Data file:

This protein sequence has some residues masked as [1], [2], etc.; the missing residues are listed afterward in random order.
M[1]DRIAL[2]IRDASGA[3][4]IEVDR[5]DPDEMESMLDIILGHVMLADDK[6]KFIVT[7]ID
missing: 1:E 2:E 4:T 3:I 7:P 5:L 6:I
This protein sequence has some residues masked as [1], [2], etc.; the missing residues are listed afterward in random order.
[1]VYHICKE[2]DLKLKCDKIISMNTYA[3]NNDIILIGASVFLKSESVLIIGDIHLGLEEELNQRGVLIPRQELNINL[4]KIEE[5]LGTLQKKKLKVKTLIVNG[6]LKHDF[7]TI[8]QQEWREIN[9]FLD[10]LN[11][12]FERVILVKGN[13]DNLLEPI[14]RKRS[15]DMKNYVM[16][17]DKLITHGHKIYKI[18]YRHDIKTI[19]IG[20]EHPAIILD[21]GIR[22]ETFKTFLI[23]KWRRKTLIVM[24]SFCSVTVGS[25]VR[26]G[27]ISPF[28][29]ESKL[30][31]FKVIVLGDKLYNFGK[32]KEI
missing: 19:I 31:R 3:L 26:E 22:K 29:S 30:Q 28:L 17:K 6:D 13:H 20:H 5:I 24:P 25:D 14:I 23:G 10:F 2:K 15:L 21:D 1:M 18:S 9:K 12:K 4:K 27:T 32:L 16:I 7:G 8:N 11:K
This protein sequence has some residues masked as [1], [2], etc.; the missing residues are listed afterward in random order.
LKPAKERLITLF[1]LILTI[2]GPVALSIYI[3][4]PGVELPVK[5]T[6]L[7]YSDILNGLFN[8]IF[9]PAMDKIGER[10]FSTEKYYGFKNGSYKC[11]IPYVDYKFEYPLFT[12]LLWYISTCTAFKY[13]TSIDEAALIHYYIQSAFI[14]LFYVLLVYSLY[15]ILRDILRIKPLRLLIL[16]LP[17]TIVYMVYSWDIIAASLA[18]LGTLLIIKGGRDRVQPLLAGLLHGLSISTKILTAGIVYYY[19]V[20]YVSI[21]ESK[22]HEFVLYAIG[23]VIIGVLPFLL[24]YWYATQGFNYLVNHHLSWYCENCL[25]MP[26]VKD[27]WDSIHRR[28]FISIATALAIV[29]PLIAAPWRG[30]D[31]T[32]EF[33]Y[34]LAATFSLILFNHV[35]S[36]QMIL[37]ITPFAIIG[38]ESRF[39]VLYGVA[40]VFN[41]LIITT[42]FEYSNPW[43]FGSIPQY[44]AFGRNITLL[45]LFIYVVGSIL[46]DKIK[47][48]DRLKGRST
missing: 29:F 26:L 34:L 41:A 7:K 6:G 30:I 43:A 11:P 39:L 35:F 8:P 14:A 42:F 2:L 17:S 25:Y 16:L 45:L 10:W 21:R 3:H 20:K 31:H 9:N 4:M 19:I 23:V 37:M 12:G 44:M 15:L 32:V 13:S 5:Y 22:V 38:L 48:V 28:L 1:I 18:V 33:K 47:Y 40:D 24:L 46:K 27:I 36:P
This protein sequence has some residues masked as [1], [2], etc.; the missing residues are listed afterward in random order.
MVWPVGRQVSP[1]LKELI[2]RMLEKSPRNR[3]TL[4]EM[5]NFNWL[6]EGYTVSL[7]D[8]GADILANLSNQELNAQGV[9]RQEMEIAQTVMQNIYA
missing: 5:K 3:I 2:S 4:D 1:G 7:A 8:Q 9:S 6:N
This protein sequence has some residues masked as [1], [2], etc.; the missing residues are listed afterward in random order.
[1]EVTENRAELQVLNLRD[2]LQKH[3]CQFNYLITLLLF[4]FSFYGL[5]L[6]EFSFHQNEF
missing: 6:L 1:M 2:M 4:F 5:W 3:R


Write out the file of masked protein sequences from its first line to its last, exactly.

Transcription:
This protein sequence has some residues masked as [1], [2], etc.; the missing residues are listed afterward in random order.
M[1]DRIAL[2]IRDASGA[3][4]IEVDR[5]DPDEMESMLDIILGHVMLADDK[6]KFIVT[7]ID
missing: 1:E 2:E 4:T 3:I 7:P 5:L 6:I
This protein sequence has some residues masked as [1], [2], etc.; the missing residues are listed afterward in random order.
[1]VYHICKE[2]DLKLKCDKIISMNTYA[3]NNDIILIGASVFLKSESVLIIGDIHLGLEEELNQRGVLIPRQELNINL[4]KIEE[5]LGTLQKKKLKVKTLIVNG[6]LKHDF[7]TI[8]QQEWREIN[9]FLD[10]LN[11][12]FERVILVKGN[13]DNLLEPI[14]RKRS[15]DMKNYVM[16][17]DKLITHGHKIYKI[18]YRHDIKTI[19]IG[20]EHPAIILD[21]GIR[22]ETFKTFLI[23]KWRRKTLIVM[24]SFCSVTVGS[25]VR[26]G[27]ISPF[28][29]ESKL[30][31]FKVIVLGDKLYNFGK[32]KEI
missing: 19:I 31:R 3:L 26:E 22:K 29:S 30:Q 28:L 17:K 6:D 13:H 20:H 5:I 24:P 25:D 14:I 23:G 10:F 2:K 15:L 21:D 1:M 18:S 9:K 12:K 4:K 27:T 32:L 16:I 7:G 8:N 11:K
This protein sequence has some residues masked as [1], [2], etc.; the missing residues are listed afterward in random order.
LKPAKERLITLF[1]LILTI[2]GPVALSIYI[3][4]PGVELPVK[5]T[6]L[7]YSDILNGLFN[8]IF[9]PAMDKIGER[10]FSTEKYYGFKNGSYKC[11]IPYVDYKFEYPLFT[12]LLWYISTCTAFKY[13]TSIDEAALIHYYIQSAFI[14]LFYVLLVYSLY[15]ILRDILRIKPLRLLIL[16]LP[17]TIVYMVYSWDIIAASLA[18]LGTLLIIKGGRDRVQPLLAGLLHGLSISTKILTAGIVYYY[19]V[20]YVSI[21]ESK[22]HEFVLYAIG[23]VIIGVLPFLL[24]YWYATQGFNYLVNHHLSWYCENCL[25]MP[26]VKD[27]WDSIHRR[28]FISIATALAIV[29]PLIAAPWRG[30]D[31]T[32]EF[33]Y[34]LAATFSLILFNHV[35]S[36]QMIL[37]ITPFAIIG[38]ESRF[39]VLYGVA[40]VFN[41]LIITT[42]FEYSNPW[43]FGSIPQY[44]AFGRNITLL[45]LFIYVVGSIL[46]DKIK[47][48]DRLKGRST
missing: 29:F 26:L 34:L 41:A 7:K 6:G 30:I 43:A 11:P 39:L 35:F 8:P 14:A 42:F 2:L 17:S 25:Y 16:L 45:L 10:W 21:R 3:H 20:K 31:H 9:N 4:M 19:I 23:V 37:M 12:G 44:M 15:L 32:V 13:S 5:Y 22:V 38:L 48:V 28:L 1:I 18:V 33:K 47:Y 40:D 24:L 46:K 27:I 36:P
This protein sequence has some residues masked as [1], [2], etc.; the missing residues are listed afterward in random order.
MVWPVGRQVSP[1]LKELI[2]RMLEKSPRNR[3]TL[4]EM[5]NFNWL[6]EGYTVSL[7]D[8]GADILANLSNQELNAQGV[9]RQEMEIAQTVMQNIYA
missing: 5:K 3:I 2:S 4:D 1:G 7:A 8:Q 9:S 6:N
This protein sequence has some residues masked as [1], [2], etc.; the missing residues are listed afterward in random order.
[1]EVTENRAELQVLNLRD[2]LQKH[3]CQFNYLITLLLF[4]FSFYGL[5]L[6]EFSFHQNEF
missing: 6:L 1:M 2:M 4:F 5:W 3:R